(4) The title of the paper must be “Thoughts on Global Issues,” with an original subtitle.
(5) The paper must be well-structured (with summaries, etc.), with chapters that clearly establish the critical framework and the rationale for your argument, and a references/bibliography section.
(6) Reference documents only when absolutely necessary.
Gold Prize (1 essay): Award certificate and 100,000 yen
Silver Prize (2 essays): Award certificate and 50,000 yen
Bronze Prize (3 essays): Award certificate and 30,000 yen
Participation Prize (100 essays): 1,000 yen book voucher
Papers that do not fulfill a certain level of quality will not be considered for the Participation Prize. The winners of the contest will have their name and university published on the Inter-University Seminar House official website, as well as the “International Student Newspaper.”
“International Student Essay Contest 2018” Staff Members,
Inter-University Seminar House
1987-1 Shimoyugi, Hachioji City, 192-0372 Tokyo
TEL: 042-676-8512 (Direct) / 042-676-8511 (Front Desk)
E-mail: ishu-r at mark seminarhouse.or.jp
*Please convert “at mark” to “@” when you send us an e-mail.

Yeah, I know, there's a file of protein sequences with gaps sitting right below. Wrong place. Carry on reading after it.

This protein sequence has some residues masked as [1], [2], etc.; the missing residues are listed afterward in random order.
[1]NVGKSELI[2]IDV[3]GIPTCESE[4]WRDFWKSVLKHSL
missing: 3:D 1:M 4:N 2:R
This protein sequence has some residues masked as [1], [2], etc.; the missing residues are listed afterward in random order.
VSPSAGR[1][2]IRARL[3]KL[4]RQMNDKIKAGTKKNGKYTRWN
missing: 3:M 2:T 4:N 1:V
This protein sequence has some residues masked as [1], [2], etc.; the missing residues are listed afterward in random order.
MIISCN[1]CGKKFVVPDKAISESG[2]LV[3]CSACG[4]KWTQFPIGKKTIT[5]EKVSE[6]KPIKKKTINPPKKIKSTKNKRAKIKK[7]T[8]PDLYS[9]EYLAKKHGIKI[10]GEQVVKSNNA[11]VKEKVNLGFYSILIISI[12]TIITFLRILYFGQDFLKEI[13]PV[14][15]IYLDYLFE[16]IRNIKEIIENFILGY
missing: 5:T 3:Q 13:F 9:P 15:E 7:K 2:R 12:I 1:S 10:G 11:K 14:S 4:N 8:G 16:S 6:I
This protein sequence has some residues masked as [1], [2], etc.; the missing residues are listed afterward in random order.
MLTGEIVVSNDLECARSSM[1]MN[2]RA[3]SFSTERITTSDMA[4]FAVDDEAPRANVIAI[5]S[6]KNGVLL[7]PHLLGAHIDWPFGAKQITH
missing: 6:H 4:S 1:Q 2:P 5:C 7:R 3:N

Information about International Symposium
3rd Mie University Osaka Symposium: The Glocal Contributions of Advanced Research at Mie University
With the slogan “From Mie to the World!” Mie University boasts an identity as a localized, regional university, and is engaged in a variety of research efforts, from the fundamentals to practical applications. The aim of this symposium is to communicate Mie University’s various efforts and research findings to the Kinki Region. In this 3rd instance of the symposium, Mie University will introduce its latest research findings, and Toshiyuki Taga, former diplomat and professor at Osaka Gakuin University, will give the keynote speech.
Date/Time: Friday, July 27, 2018 / 1:00P.M. to 5:00 P.M (Mixer: 5:30 P.M. to 7:00 P.M.)
Location: Saji Keizo Memorial Hall, 10F Osaka University Nakanoshima Center
<Literature, Philosophy, Education, Psychology, Sociology, History>
<Economics, Commerce, Business>
<Medicine, Dentistry, Pharmacy>
Japanese Language Tests
JASSO provides information about job-search for both current and graduate international students!
Job Hunting Event Information